She pointed out how Garvey’s message of “One God, One Aim, One Destiny” had become the inspiration for leaders including Martin Luther King and Malcolm X, as well as the inspiration for many a reggae lyric.
The pan-African message of Marcus Garvey was also a central part of his son’s presentation at the Jamaican High Commission on 30 September.
Speaking afterwards with Caribbean Intelligence© about young people in the Caribbean Diaspora feeling more British than Caribbean, let alone African, Dr Garvey spoke about finding roots and being rooted.
“I would say to them that I am an African. I was born in Jamaica, I live in the United States. And being an African doesn’t negate my current citizenship or my being born in Jamaica.
I’ve travelled a lot… I’m African because I was taught that I’m an African. I grew up being an African person.
“It’s a matter of identity.”
He told Caribbean Intelligence© that a people not taught about themselves would not be able to find themselves.
During his presentation, organiser Eddie Capone spoke about the promise of young people and why he had pushed ahead with this tour during Black History Month.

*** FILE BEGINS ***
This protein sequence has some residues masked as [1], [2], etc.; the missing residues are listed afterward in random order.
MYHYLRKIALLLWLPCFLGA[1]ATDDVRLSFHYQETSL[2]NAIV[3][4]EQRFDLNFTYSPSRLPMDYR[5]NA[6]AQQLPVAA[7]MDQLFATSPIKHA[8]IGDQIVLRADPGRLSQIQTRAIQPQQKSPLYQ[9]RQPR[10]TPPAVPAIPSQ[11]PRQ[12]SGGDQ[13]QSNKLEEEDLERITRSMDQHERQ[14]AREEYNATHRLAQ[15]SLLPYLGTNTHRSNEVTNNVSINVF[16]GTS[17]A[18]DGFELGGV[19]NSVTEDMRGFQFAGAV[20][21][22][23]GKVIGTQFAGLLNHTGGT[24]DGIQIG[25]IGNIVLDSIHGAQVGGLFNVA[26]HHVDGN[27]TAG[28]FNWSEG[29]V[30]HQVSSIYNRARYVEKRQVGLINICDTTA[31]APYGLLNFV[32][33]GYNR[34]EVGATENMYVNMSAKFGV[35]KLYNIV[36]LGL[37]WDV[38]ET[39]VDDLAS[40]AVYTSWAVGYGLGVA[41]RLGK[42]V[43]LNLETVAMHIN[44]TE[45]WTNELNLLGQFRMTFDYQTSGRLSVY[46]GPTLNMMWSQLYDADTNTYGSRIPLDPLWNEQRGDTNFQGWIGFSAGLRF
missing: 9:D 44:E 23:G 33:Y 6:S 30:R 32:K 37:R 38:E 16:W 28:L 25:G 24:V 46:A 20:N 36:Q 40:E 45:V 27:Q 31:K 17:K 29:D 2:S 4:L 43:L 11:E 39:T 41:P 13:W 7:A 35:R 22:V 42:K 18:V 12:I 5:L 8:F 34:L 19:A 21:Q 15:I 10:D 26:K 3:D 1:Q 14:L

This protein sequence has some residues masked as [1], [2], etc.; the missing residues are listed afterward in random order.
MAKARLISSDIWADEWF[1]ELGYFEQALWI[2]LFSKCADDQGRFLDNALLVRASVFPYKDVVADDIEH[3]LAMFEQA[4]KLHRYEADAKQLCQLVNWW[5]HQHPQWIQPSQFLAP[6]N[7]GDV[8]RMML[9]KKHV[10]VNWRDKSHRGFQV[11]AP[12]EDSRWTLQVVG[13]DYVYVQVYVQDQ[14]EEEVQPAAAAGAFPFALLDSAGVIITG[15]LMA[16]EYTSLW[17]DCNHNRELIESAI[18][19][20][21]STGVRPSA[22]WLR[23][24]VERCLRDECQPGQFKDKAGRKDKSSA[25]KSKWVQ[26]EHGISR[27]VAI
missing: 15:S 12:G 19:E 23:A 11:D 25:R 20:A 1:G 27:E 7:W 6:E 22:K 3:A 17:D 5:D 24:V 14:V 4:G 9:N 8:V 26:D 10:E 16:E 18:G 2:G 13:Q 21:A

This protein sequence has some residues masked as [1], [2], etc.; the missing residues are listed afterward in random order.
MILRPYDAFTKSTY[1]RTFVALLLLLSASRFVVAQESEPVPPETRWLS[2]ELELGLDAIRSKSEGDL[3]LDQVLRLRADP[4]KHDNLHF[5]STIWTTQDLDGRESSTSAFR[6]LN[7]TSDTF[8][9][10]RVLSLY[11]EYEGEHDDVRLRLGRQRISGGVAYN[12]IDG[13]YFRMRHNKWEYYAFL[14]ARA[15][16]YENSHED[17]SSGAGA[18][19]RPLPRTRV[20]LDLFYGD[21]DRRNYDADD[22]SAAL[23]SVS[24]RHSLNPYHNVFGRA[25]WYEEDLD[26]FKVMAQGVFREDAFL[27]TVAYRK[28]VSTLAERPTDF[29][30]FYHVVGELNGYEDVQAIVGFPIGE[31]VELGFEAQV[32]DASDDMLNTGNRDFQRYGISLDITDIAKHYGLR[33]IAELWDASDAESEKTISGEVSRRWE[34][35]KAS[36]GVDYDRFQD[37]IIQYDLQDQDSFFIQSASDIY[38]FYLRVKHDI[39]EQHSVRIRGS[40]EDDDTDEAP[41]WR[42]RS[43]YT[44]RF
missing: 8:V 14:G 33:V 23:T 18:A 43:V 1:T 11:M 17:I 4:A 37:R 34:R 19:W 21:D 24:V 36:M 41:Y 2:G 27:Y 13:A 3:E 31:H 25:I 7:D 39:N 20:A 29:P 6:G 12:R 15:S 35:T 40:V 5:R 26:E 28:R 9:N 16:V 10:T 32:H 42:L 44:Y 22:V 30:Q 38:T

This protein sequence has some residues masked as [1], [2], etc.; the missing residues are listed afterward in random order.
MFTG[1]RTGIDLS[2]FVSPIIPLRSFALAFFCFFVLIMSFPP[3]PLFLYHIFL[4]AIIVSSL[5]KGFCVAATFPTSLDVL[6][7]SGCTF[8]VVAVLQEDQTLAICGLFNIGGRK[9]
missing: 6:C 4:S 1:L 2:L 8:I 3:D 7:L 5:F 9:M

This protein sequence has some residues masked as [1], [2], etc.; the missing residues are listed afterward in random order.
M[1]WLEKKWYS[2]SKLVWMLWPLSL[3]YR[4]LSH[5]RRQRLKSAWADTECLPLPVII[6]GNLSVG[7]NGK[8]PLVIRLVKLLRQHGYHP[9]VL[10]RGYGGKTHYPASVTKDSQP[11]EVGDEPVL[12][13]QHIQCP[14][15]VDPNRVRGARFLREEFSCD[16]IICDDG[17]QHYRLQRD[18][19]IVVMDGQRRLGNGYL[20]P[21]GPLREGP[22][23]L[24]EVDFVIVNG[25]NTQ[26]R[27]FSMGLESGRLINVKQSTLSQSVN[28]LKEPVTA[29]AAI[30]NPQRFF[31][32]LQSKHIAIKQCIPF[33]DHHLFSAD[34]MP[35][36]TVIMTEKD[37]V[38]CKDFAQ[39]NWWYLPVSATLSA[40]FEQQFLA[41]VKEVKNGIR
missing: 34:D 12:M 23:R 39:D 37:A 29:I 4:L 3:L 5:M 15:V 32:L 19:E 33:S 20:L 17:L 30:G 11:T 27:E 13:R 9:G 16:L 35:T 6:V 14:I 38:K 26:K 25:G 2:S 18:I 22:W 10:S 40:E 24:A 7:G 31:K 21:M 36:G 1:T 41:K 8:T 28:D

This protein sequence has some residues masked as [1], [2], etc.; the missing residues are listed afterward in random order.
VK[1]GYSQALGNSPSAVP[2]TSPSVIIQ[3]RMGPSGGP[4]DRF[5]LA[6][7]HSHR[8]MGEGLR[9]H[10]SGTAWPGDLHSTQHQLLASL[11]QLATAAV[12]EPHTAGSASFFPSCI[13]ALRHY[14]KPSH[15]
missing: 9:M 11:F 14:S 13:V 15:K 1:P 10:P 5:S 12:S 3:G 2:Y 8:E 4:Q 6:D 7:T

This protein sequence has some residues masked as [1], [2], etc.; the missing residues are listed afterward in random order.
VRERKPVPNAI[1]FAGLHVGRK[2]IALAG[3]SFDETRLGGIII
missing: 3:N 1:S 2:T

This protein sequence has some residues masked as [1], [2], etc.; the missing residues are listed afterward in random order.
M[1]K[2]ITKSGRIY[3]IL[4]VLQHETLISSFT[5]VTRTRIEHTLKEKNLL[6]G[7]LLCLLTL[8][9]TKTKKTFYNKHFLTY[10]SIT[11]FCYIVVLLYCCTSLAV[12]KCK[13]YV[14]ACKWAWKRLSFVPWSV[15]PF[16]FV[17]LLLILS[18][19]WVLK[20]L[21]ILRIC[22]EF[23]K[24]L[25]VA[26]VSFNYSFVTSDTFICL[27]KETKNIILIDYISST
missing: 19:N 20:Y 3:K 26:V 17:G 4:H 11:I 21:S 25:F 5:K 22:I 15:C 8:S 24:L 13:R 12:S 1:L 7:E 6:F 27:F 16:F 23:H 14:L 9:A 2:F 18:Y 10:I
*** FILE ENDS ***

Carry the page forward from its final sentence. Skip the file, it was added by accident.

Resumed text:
He referred to a “renaissance” for young people: “We need to trust each other more.”
He emphasised that the tour was not about lecturing young people but about giving “our young people equal value”.
Which came back to one of the issues which many have questioned over the years in the British and North American Diaspora, after their Black History Month celebrations in October in the UK and February in the US and Canada – why just one month a year?
Caribbean Intelligence© asked Dr Garvey about this concept of a month for focusing on black history.
“We need black history every day,” he said in response.
“The kids really need to have a sense of identity.
“Black history is a history of a people,” he added. “Black people need to know their history. History is not about dates, it’s about the people.
“It doesn’t matter whether the grandparents are from the Caribbean or from Africa, they’re still African.
“They may live in London or Nottingham but their history is an African history. If they don’t know it, any wind which comes along blows them aside.
“If they know their history, they can stand strong,”
During Dr Garvey’s interview with Caribbean Intelligence©, people gathered around and nodded as he answered the questions. People took photos of his being interviewed; this was not your usual media Q&A.
The speeches were over, the interviews, photos and autographs were out of the way and still people approached to talk to Dr Garvey, who had not had a chance to sit down since the end of the presentations.
All the time, he smiled, chatted and hugged young people who streamed to him to shake hands and talk, with some just staring in awe.
The Garvey magic worked well into the night and no-one seemed keen to leave.
It’s this magic that organisers hope will help to reverse past problems when they travel around Britain during Black History Month.